Letter: Throwing good money after bad | AspenTimes.com

Letter: Throwing good money after bad

Throwing good money after bad

In response to the article on housing mitigation (“City to fund housing mitigation study,” Jan. 7, The Aspen Times) and the following passage: ‘“Every day that goes by, we’re taking in substantially less than we should be,” Community Development Director Chris Bendon said.’

Really? Is the sole purpose of housing mitigation to raise more money to pay for the $100 million-plus Burlingame development? Judging from the work session Monday night (open to the public but not to public comment), those were the marching orders as staff understood them — “find us more money,” and the options staff presented were certainly creative money-makers.

Is that really the intent of employee housing? Is it supposed to squeeze those who can create jobs to the point they downsize?

But, if making more money is what we need to do, I understand there are a few unsold units in Burlingame and in my limited experience, if something isn’t selling it’s because there is something missing with what you’re trying to sell. Maybe if all that imagination and resourcefulness could be used to rethink the residential requirements of employee housing, those units might sell and raise a little cash.

In Monday night’s work session it was asked (thank you, Councilman Romero) what progress had been made since the last public meetings on housing mitigation, and the response was, “We were asked to take a step back.”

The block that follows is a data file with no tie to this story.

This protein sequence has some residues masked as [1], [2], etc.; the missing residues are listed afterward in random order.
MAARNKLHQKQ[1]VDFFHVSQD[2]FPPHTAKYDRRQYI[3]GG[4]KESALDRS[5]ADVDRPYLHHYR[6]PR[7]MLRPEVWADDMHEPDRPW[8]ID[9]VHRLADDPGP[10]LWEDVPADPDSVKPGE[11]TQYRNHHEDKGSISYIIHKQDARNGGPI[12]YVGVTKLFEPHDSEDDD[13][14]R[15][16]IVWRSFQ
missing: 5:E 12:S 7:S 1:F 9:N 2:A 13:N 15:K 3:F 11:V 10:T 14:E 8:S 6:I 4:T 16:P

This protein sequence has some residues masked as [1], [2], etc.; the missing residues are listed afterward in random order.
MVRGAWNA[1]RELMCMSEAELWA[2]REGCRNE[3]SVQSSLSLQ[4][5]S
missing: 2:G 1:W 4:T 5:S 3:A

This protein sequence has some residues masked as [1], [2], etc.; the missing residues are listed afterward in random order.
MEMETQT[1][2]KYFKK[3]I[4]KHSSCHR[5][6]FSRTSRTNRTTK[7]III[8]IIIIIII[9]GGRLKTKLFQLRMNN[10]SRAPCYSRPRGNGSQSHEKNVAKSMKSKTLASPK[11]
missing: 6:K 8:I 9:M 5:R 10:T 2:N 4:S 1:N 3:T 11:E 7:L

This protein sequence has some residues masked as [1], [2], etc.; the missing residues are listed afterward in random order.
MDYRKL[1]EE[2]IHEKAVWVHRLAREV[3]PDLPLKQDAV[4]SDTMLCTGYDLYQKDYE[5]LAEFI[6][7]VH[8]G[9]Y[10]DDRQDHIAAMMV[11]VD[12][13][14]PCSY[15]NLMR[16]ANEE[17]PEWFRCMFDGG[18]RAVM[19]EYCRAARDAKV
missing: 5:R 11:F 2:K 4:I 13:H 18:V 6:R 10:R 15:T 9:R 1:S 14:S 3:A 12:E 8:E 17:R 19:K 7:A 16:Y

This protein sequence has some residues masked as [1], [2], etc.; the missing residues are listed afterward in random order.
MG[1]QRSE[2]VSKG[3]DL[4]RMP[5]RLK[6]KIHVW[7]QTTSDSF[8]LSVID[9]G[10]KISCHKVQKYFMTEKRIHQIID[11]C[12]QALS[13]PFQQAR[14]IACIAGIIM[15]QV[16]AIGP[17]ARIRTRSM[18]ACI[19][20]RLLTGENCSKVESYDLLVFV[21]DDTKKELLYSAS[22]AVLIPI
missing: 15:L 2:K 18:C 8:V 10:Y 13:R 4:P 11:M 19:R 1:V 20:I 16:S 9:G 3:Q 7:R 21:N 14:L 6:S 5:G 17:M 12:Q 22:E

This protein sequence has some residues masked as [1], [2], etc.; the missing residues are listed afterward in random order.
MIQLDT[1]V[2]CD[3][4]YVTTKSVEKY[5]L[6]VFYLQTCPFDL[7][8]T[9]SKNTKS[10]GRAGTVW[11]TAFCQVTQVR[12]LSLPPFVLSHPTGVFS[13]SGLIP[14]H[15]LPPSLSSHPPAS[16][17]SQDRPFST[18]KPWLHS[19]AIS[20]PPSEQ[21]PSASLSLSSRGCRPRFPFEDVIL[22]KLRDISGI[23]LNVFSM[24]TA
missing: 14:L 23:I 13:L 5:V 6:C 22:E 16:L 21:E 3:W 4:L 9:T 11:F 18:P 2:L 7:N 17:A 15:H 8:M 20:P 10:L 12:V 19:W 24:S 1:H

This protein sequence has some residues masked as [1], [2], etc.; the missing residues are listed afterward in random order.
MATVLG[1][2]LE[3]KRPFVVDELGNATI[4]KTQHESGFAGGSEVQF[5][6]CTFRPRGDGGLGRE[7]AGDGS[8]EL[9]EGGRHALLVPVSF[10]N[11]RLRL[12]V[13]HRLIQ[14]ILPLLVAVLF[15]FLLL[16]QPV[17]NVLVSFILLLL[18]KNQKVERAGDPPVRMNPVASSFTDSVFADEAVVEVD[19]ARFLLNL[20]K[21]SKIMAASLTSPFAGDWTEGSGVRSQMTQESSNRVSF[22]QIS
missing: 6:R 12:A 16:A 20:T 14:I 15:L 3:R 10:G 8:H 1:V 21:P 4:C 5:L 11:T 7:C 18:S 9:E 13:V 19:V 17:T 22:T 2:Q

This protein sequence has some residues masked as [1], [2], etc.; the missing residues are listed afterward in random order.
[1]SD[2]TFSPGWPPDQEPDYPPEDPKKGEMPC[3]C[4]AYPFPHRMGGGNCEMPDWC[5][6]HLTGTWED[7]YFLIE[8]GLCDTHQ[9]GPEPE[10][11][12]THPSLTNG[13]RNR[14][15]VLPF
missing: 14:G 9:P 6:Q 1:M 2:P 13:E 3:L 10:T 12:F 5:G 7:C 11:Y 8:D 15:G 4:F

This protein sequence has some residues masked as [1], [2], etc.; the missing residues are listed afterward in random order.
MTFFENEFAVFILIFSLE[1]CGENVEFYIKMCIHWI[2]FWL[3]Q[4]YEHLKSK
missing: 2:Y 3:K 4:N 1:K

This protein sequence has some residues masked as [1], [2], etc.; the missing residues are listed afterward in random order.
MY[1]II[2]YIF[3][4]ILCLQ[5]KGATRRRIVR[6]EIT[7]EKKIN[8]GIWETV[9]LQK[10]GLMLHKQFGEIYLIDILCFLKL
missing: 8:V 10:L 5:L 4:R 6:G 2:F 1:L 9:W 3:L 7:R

Wonderful, I’d love it if we would all take a step back and think.

The question still hangs in the smoke: What would $100,000,000 have done for social programs for Aspen? For seniors? For schools? For homeless? For all those “soft” programs which don’t involve construction contracts and only target community welfare? Has this strategy controlled growth? Reduced free-market costs? Reduced commuter traffic? Reduced downvalley construction? Has it benefitted local free-market rentals? Has employee housing kept our “cat may look at a king” demographic?

How can this system be working when Aspen Skiing Co. builds its employee housing in El Jebel and we have (according to the Monday work session) more than 175 accessory dwelling units unrented inside the city limits of Aspen? (Thank you, Mayor Skadron, for pointing to the ADUs.)

If we keep throwing money down the trench that is Burlingame, is it really benefitting the community or is it just supporting a bureaucracy supporting itself?

Ziska Childs